Although the Iditarod is a trek into the wilderness and is often a personal challenge as much as a race, the rules and regulations set forth by the Iditarod Committee are strict and designed to keep the dogs and mushers safe. Each musher and team must adhere to the following: Carry at all times a cold weather sleeping bag of at least 5 lbs, ax, snowshoes, eight booties for each dog (that's about 128 booties per musher and over 8,000 booties used for all teams!!), cooker and cookpot, three bottles of Heet (fuel), and 8 lbs of emergency food beyond the normal amount needed for the dogs. Dogs are examined regularly along the trail for signs of fatigue, illness, or injury. The dogs dine like kings during the race, wolfing down 5,000 calories or more each day. Their food includes lots of protein and fat. Some mushers make their own concoctions from ingredients like fish, hamburger, beef, horse meat, lamb, beaver, moose, caribou, and sometimes even seal meat.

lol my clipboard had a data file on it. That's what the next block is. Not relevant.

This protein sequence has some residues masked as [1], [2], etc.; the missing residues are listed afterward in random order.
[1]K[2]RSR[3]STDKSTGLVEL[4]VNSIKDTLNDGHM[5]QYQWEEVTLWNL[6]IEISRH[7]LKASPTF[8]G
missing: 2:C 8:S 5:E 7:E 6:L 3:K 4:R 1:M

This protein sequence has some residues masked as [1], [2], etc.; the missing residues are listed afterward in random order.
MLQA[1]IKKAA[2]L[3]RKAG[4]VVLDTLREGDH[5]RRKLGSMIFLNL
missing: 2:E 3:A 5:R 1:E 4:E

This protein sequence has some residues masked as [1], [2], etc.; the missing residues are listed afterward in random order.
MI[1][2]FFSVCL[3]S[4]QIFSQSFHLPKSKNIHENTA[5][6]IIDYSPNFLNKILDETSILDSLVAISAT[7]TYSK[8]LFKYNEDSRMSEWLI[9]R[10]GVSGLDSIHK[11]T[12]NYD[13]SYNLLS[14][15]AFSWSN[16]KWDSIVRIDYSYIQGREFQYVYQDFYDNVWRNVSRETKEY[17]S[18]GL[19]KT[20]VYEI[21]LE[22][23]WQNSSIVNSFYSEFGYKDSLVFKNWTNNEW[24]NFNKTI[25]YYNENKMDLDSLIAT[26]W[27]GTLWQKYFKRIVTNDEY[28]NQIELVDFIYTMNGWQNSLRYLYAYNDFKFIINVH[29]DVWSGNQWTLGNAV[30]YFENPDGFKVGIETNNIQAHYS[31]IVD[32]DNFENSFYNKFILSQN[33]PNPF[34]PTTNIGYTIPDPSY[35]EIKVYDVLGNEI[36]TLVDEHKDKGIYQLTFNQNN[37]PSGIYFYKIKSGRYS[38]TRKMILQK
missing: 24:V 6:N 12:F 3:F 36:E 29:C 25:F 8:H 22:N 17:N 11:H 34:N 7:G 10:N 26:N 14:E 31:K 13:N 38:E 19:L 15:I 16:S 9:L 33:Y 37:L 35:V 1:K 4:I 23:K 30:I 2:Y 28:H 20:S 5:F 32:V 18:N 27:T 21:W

A musher may start with as many as 16 dogs and must finish with at least five - none of which can be "added" to the team after the beginning of the race. Food, hay, and other supplies for dogs and mushers are shipped out to each checkpoint in advance, but it is entirely up to the musher to prepare, cook, and take care of his team. Any outside assistance other than in an emergency will disqualify a musher. An extensive list of rules (download PDF document) designed to provide a fair and safe race for both mushers and dogs are posted each year to the Iditarod website.

Storm on Cape Nome
Ed Iten in storm, Cape Nome